We could all learn from those learned their lessons of value in the Great Depression era.
“Dad,” I said over breakfast the other day. “I couldn’t help but notice there is brand-new belt on the dresser – but it doesn’t have a buckle. I’m just curious, why’d you by a brand-new belt that didn’t have buckle on it?’
Without missing a beat, he replies as if everyone should know the answer.
“I’ve lots of buckles at home, but it was a good quality belt for one-dollar.”
His words seemed so odd to me as I’m sure would be to most anyone of my generation. The idea of buying a belt that would require me to go home, strip the buckle from another, reattach, would simply never cross my mind.
But to those who grew up in the Great Depression, there a lessons for us all to learn.
Work, value, and self-reliance all seemed to underscore a generation who brought with them tools and instincts not typically found in those of a great many of my peers.
I grew up in what could be called the “Great Disposable Society” – a world where everything would quickly find itself worn out or replaceable in a very brief time. Even an item as simple as shirt might find itself disposable after a single season in my generation. My grandmother, on the other hand, would sew buttons, stitch patches on rips – anything to prolong the life of an item of clothing. And when a shirt finally did reach the end of it’s life, she’d recycle the cloth into patches to make a quilt.
Very little, in the end, was fully disposable to those who experienced the Great Depression.
But they were not alone. The other day a friend shared with me her a family heirloom of which I’d never before laid eyes upon: a ration book from the second world war.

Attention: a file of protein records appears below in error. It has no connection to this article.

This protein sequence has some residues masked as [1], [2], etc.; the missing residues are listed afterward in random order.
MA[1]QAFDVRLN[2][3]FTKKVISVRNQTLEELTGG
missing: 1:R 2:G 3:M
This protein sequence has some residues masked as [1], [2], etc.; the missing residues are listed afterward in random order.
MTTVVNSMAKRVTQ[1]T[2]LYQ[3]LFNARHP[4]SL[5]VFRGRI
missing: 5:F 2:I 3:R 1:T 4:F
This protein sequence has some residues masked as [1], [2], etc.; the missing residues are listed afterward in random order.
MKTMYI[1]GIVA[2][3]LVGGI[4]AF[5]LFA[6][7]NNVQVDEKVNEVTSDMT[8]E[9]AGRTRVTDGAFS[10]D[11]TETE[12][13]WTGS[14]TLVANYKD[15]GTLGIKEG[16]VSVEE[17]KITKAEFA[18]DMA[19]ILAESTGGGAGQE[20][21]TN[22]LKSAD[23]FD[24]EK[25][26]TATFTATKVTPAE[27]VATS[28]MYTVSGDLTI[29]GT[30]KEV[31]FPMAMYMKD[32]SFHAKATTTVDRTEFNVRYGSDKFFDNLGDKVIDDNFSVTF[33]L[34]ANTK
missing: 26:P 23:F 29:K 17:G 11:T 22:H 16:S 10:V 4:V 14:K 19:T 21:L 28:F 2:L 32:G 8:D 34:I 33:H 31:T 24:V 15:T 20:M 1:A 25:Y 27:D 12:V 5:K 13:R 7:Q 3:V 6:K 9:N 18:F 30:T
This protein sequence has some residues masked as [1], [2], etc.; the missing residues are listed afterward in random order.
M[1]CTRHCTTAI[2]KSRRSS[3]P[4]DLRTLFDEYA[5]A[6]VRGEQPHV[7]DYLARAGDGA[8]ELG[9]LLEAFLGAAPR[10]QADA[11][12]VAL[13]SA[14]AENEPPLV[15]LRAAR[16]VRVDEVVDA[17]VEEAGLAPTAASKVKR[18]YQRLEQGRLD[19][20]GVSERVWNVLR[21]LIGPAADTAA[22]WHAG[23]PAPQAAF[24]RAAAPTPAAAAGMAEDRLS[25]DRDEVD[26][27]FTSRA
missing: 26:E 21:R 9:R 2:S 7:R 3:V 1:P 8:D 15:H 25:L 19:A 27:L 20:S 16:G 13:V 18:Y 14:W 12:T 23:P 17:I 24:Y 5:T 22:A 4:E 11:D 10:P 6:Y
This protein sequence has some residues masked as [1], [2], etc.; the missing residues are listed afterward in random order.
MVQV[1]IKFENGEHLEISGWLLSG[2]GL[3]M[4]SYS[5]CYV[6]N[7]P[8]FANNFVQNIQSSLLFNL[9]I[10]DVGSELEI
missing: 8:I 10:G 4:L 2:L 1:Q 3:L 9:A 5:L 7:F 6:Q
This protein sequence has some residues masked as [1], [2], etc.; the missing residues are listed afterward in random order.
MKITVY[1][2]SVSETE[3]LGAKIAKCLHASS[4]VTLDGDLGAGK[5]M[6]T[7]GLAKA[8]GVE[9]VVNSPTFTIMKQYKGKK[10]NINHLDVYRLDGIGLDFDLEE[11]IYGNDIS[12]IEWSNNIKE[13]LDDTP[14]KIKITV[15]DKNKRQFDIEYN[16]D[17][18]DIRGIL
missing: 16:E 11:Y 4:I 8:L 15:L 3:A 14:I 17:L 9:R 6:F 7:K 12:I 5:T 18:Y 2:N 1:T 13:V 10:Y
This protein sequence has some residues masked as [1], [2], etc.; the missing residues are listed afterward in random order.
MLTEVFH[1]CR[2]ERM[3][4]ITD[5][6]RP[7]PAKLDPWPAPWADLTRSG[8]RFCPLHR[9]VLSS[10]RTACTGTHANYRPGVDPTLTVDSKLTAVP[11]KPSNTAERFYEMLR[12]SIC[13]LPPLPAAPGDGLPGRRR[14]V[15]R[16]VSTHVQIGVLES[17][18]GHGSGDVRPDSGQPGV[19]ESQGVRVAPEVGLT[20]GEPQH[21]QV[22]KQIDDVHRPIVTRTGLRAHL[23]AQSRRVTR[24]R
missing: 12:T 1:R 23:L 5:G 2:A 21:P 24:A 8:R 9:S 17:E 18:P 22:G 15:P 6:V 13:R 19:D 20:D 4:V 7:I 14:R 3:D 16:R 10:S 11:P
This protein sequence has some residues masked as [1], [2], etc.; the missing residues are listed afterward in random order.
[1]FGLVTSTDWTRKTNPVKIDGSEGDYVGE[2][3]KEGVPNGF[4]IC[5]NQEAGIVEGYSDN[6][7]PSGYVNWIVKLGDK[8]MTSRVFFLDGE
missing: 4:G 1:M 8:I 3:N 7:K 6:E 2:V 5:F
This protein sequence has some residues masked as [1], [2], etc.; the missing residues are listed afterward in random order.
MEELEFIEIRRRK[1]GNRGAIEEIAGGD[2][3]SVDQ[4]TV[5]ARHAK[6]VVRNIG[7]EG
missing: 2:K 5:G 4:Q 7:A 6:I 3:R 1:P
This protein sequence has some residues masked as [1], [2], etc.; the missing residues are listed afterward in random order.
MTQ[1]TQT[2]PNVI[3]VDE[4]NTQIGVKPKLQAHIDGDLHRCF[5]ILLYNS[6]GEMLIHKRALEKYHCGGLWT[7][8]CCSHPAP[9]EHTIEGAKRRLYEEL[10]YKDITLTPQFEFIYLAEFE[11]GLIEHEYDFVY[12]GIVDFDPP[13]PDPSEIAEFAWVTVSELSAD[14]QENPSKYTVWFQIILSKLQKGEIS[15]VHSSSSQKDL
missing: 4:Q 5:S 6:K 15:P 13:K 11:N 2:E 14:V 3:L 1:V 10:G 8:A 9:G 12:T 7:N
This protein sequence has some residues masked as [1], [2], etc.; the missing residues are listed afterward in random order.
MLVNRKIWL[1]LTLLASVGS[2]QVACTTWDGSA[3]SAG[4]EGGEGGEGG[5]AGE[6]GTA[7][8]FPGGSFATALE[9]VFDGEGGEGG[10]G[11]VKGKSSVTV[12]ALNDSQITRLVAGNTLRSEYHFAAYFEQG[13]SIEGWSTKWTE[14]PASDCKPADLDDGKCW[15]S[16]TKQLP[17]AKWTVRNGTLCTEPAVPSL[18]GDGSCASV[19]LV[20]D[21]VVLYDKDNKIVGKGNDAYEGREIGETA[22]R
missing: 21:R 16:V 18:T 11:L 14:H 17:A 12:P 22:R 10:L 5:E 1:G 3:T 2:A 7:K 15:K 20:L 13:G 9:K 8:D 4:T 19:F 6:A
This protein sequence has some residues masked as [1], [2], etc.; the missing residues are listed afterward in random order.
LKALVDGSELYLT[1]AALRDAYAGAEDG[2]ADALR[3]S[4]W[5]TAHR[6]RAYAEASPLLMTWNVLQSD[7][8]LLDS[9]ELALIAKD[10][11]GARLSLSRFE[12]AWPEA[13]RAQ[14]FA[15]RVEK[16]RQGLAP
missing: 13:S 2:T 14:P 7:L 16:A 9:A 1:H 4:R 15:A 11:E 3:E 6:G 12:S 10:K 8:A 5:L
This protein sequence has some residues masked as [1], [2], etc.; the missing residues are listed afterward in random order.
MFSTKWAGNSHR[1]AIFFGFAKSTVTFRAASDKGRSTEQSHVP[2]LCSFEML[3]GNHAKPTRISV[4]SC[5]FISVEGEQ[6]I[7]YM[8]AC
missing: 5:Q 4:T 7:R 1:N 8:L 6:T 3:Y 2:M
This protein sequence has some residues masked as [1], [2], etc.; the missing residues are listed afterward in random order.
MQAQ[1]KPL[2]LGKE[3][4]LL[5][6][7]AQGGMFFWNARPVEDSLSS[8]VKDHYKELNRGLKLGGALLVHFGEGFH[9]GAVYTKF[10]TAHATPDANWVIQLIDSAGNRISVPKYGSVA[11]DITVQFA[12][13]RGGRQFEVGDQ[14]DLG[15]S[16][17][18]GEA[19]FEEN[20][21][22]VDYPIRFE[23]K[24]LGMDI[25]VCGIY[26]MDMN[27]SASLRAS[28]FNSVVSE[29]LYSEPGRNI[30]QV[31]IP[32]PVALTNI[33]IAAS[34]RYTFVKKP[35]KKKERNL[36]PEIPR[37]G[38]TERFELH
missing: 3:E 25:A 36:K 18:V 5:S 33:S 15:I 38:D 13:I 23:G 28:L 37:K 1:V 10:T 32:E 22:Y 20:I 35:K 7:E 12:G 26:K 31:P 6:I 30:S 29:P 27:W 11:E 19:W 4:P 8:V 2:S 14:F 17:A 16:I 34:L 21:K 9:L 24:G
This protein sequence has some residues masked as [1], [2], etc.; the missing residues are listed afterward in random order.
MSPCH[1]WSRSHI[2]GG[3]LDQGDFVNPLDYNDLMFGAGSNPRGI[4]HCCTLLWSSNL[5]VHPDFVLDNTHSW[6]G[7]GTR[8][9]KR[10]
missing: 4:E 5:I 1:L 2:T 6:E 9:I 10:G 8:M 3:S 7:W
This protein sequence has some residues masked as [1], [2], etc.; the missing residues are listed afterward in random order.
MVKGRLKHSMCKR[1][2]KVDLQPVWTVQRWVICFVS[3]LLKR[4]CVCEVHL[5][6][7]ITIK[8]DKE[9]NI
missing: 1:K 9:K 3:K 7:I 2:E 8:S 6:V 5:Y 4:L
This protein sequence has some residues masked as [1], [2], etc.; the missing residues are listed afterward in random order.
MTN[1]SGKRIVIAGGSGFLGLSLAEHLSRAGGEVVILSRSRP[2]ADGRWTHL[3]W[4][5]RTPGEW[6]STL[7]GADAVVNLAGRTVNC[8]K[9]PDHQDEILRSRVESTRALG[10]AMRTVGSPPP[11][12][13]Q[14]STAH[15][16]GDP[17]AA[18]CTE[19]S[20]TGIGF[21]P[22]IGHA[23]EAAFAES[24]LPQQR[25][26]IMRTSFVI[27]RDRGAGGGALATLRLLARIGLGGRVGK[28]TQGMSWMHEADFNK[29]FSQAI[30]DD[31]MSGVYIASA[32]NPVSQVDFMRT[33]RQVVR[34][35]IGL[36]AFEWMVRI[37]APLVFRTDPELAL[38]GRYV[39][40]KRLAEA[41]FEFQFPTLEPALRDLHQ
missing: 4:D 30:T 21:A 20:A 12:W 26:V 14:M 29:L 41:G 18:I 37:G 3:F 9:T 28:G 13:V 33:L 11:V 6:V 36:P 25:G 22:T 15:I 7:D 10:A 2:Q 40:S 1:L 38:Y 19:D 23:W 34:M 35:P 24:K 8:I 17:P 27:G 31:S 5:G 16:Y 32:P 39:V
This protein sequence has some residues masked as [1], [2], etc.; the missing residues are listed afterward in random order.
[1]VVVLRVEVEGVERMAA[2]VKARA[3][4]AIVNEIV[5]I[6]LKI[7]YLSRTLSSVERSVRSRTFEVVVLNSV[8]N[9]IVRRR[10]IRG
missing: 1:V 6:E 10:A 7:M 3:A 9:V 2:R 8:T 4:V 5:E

“Look,” she said, “this is his signature.”
The brown, weathered booklet was issued to her father when a young boy when even the most basic of supplies were restricted.
“If you don’t need it, don’t buy it,” said copy on the back cover in an effort to encourage careful consumption. Further along it even boldly stated to be wasteful was to essentially steal from others in the war effort – and therefore, you’d be helping the enemy.
These lessons forged under great economic duress, helped shape a strong, successful society.
But today there is hope. I see more and more younger people who are actively relearning their consumption habits from growing and canning their own vegetables to learning to recycle items most in my generation might consider useless. The movement, under the banner ‘green’, is truly a breath of fresh air and one I know those of earlier generations would applaud.
But after a lifetime of being schooled in the lessons of the “Great Disposable Society,” these changes just might prove harder to learn for some of us than others.
As for me, I’m still trying to wrap my head around why my dad would purchase a belt without belt buckle.
– 30 –